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Land Law – ownership – above and below the surface XIV

In Bernstein v Skyviews & General Ltd (1977) the defendant took aerial photographs of numerous properties which he intended to sell to the owner of the properties. The plaintiff the owner of one of the properties brought an action against the defendant claiming that the defendant’s actions breached the plaintiff’s privacy and that the defendant had intruded on the plaintiff’s airspace.

It was held that there was no breach of the plaintiff’s privacy and neither was there an intrusion into his airspace. The plaintiff has all the right to enjoy as much of his airspace as is reasonable and to claim that the plaintiff enjoyed rights to the altitude that the airplane was flying at was unreasonable.

The court once again clarified the Latin maxim cuius est solum, eius est usque ad coelum et ad inferos i.e. “…. whoever owns the soil, holds title all the way up to the heavens and down to the depths of the earth ….” and incorporated a reasonableness test into it to ensure that it was practical. “Legal theory must give way to practical politics” – Blackburn v Attorney-General (1971) – Lord Denning MR.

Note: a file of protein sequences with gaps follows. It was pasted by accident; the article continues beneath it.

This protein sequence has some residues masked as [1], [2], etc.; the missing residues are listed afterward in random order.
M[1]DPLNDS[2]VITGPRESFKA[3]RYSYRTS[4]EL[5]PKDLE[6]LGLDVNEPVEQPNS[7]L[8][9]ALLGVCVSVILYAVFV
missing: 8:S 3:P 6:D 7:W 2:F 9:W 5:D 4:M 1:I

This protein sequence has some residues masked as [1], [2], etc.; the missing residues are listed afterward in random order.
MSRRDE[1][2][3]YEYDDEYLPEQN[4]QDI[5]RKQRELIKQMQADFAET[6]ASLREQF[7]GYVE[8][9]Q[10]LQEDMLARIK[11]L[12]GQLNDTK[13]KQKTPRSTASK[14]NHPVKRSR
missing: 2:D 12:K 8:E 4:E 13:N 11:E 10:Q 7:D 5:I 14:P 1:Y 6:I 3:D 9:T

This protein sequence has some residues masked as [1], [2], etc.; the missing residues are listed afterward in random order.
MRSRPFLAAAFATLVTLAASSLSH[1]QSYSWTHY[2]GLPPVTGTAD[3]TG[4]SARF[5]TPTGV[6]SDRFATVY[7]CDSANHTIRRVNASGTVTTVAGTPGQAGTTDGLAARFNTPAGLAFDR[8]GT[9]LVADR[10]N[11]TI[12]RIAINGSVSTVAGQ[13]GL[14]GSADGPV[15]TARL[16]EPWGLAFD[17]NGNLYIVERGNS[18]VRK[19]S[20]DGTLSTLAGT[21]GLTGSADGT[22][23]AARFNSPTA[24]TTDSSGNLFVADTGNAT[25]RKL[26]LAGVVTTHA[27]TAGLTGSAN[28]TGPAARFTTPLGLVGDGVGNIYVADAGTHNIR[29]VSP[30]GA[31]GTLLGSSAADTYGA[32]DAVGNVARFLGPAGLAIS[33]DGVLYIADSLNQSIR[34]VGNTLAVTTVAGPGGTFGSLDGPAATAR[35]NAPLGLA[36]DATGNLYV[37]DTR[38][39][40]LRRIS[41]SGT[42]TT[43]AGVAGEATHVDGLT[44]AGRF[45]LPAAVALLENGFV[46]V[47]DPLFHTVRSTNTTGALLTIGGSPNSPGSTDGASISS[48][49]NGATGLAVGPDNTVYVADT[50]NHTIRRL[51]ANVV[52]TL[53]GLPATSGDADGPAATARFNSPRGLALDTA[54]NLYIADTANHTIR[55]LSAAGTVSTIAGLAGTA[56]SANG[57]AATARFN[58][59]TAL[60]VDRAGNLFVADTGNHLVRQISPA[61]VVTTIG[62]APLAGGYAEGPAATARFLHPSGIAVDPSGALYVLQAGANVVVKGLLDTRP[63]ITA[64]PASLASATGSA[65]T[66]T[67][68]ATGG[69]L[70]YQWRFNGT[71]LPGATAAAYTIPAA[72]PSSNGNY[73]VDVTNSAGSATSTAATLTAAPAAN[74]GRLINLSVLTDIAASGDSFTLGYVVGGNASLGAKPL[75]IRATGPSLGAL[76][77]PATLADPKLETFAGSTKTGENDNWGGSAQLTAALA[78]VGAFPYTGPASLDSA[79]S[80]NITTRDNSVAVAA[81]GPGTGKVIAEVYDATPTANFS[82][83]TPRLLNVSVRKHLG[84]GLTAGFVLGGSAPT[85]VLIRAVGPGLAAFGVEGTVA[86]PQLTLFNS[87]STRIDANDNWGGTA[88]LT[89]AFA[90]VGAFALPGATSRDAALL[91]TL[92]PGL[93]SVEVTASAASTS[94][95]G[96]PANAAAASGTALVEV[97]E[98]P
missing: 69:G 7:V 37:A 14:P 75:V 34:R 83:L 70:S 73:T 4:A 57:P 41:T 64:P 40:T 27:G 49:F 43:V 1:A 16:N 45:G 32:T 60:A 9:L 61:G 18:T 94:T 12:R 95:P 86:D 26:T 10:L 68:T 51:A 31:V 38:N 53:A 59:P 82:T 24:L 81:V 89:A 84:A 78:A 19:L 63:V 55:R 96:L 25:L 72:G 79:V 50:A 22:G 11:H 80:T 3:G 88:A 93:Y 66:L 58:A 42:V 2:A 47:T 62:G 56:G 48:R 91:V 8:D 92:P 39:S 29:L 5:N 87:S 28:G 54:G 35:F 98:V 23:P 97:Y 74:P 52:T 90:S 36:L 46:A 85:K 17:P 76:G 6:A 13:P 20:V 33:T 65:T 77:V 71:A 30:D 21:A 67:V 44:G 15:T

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Contract law cases: Re Casey Patent’s (1892)

In Re Casey Patent’s (1892) the plaintiff did some patenting work for the defendant and upon the completion of the work the defendant promised to give the plaintiff one-third of the share in the patents. The defendant later failed to comply and the plaintiff sued. The plaintiff was successful in his claim because the work was done on the understanding or the premise that the plaintiff would be given some form of remuneration or the other.